When Prime Minister Abbott says things like “Australians have made it clear by their vote, they want us to carry out our promised policies” in referring to the Coalition’s plan to scrap Labor’s carbon tax, I want to point out a few key things to Australians and to our politicians:
1. When Australians turn 18, they are given the opportunity to enrol to vote. If they do not enrol, they are not able to vote and they won’t be penalised. As soon as they do enrol, they cannot un-enrol, and they must participate and vote in each election, or suffer a $72.00 fine. We are one of only 10 countries in the world who enforce these rules. In 2013, approximately 14.7 million were enrolled to vote – about 93% of whom ended up voting in the Sept 13 elections. A record 3.5 million people chose to vote in the week leading up to the official election day. 400k people between 18 and 24 didn’t enrol in time to get a say. Perhaps they were all taking a GAP year…
2. Our voting system requires us to choose a preference for every single party running in the election. This means we cannot NOT vote for a party, or our vote will be marked as invalid. This, combined with the 2 party preferred vote means that at some point, the full value of our vote goes to one of two major parties who have been in control of our government for a century: Labor or Liberal. In some ways this is great as it means you can still vote for a minor party, while having just as much of a say in the major party that is likely to run the country – however, the general feeling among many Australians in the lead up to the elections, was that they didn’t really like or trust either major party…but they didn’t really feel they had a choice.
3. It was obvious that the Australian public punished (and rightly so), the Labor government for their severe internal leadership struggles (regardless of all their achievements). They made their voices heard by doing what they could to show their concern and disgust: changing the number on that all-important piece of green paper. This resulted in a clear swing toward the Liberal party, and a much higher than average trend toward voting for minor parties or independents. But…does that behaviour (driven I’d say, more by Australian’s NOT wanting Labor vs. WANTING Liberal), really provide the Abbott government with the support of the Australian people for ALL its policies?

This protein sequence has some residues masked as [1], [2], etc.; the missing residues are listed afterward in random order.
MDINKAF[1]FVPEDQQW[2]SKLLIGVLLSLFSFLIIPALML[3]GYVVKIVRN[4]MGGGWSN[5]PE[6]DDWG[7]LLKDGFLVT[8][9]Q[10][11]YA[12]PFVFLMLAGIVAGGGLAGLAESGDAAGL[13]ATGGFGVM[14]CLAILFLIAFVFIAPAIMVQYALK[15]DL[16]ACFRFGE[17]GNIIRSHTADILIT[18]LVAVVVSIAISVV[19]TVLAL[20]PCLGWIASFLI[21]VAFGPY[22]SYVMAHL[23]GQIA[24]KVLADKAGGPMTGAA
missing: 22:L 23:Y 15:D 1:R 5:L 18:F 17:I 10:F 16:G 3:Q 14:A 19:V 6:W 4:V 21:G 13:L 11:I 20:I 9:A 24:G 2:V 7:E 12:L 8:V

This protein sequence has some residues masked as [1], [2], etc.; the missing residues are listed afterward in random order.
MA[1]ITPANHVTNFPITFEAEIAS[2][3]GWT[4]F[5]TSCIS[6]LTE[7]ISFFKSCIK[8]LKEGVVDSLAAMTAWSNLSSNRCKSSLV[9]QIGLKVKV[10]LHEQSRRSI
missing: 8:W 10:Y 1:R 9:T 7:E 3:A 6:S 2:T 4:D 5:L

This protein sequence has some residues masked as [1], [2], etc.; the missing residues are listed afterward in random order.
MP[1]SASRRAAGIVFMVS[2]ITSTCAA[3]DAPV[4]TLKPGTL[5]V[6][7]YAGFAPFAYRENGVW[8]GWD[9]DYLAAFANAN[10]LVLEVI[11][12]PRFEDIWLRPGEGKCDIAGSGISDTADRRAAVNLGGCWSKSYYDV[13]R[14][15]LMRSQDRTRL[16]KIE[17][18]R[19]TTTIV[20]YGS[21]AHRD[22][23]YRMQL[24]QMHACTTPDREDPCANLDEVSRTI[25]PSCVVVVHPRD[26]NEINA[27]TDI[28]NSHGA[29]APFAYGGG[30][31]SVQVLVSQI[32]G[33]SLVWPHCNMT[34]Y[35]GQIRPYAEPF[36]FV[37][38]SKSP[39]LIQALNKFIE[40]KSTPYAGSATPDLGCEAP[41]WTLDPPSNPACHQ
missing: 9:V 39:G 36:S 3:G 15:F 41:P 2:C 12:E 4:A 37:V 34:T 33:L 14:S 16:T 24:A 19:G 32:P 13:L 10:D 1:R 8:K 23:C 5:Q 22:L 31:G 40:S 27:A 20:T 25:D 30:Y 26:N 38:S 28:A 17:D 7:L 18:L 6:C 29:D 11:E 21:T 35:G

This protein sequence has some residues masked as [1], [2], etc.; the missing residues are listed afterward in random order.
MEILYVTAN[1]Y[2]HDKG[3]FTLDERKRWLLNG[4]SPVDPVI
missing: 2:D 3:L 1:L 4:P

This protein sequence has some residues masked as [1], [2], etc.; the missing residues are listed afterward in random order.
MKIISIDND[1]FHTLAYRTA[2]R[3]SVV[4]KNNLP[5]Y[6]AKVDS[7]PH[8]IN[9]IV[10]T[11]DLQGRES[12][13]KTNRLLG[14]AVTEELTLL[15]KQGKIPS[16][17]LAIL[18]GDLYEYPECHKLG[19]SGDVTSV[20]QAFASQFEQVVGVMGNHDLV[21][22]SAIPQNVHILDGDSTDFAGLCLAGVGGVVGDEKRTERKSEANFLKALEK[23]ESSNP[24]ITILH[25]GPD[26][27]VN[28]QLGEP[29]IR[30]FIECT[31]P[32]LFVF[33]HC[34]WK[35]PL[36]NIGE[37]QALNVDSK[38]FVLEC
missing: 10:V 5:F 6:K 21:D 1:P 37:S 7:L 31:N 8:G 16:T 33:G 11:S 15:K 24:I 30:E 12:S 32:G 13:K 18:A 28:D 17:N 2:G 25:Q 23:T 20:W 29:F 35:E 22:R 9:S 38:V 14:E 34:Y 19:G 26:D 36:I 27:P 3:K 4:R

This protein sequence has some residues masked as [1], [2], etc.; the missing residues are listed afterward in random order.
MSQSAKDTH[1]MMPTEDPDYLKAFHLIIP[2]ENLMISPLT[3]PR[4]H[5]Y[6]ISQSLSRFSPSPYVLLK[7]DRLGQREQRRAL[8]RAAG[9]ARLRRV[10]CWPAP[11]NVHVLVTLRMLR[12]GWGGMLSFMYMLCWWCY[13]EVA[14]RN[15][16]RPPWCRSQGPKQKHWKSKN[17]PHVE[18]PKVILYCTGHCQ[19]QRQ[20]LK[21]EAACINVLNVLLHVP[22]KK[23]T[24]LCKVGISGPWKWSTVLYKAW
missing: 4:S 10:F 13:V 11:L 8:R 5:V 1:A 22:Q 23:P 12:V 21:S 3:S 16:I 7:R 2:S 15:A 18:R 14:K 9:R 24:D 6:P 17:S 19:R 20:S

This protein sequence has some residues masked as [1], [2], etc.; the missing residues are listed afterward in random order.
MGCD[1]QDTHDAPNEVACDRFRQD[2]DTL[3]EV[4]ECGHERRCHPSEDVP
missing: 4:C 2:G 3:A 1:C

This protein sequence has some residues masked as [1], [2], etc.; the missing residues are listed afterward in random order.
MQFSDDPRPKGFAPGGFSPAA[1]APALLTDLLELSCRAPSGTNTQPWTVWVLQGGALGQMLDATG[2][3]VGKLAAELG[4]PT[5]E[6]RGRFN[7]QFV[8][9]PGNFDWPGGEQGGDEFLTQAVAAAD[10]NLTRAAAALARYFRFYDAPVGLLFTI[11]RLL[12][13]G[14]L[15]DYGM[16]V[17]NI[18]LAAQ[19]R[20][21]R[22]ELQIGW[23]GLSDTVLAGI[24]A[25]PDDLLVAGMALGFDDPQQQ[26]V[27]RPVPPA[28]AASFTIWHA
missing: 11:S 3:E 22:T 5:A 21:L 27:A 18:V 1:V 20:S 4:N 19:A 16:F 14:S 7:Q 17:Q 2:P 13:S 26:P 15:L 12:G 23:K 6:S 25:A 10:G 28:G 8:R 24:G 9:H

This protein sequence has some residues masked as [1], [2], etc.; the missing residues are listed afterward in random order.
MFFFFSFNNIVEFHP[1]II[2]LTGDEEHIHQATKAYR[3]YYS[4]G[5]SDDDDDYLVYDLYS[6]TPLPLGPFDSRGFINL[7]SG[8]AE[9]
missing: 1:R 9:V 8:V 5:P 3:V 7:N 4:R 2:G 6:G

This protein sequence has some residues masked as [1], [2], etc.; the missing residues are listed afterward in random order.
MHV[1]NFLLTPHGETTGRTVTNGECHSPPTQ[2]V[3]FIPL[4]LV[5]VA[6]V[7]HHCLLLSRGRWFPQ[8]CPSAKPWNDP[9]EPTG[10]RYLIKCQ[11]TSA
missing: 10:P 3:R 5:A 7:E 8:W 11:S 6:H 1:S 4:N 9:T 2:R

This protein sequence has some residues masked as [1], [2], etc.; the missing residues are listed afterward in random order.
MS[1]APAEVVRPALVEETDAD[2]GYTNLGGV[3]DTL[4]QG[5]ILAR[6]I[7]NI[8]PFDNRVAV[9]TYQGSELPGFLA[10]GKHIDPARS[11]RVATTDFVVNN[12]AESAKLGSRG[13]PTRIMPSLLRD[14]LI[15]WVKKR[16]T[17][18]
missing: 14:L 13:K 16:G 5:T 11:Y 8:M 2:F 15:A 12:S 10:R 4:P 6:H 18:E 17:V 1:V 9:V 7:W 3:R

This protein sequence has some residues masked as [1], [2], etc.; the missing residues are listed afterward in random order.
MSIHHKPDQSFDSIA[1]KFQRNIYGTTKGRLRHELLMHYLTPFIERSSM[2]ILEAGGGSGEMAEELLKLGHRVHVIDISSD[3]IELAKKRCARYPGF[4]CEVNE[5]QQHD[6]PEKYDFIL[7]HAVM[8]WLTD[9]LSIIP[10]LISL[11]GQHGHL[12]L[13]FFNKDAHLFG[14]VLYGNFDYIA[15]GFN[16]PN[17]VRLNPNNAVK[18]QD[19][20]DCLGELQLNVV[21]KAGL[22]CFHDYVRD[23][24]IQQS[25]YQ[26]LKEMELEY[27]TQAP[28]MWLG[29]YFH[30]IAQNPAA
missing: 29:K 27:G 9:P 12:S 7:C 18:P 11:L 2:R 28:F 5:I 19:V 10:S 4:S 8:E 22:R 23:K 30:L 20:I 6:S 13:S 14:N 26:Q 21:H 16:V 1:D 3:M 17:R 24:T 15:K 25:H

4. Let’s look at it another way. Only 70% (75% if you assume 7% didn’t turn up) of the 14.7 million Australians who voted, or 64% of the 16 million Australians eligible to vote – used their primary vote for Labor or Liberals. And the split was:
- 4,803,862 primary votes to Labor (approx 35% of total voters)
- 5,445,378 primary votes to Liberal (approx 40% of total voters)
That means, across Australia, a total difference of 641,516 chose to vote for one major party instead of the other. That’s not even the quarter of the population of Melbourne.
Now, I am not saying this to suggest Liberals didn’t win fair and square – what I am pointing out is that in governing a country, you have to remember that you represent ALL Australians, and sure, in the two party preferred system, 53% of the country voted for them…but 46.82% did not. And therein lies the challenge of governance. In a simple game of footy, we’d see that as a win – done deal, game over. But that’s not how it works when you’re managing an entire country!
Remember also, the government represents a further 6.68 million Australians who make up the remaining 29% of our population.
Then add to this the fact that regardless of the party you vote for, individuals will have differing views on the range of the policy stances taken by the party and these change over time. For instance ABC’s poll of over 1 million Australian’s revealed that 61% of Aussies actually think the government should be doing MORE for the environment – not less. And on the carbon tax, in July this year a new poll revealed 62% of Aussie’s wanted to KEEP the tax.
So here’s a major dilemma: the new Government based their election campaign around opinions from 12 months ago. How did this shift in perception happen? Fear drives negative opinions before legislation is enforced while people think a tax on polluters will mean a direct hit to their hip pocket. But once legislation is implemented and people realise they’re not out of the streets and homeless as a result, the care-factor goes down a notch. So now Liberal Party’s key policy…is not so “key” for the Australian people anymore.
Now, let’s forget about any argument on whether or not climate change is, or is not real – I mean, I wouldn’t recommend calling this out as a point to Mr Abbott given that in 2009, he was quoted as saying he thought Climate Change was quote, “absolute crap” (interesting that Mr Abbott doesn’t seem to require the same level of proof of the existence of God but that is a matter for another time!).
So instead, to help Mr Abbott out, let’s look at some influencing factors that are a little more concrete and immediate:
- Defense and International Security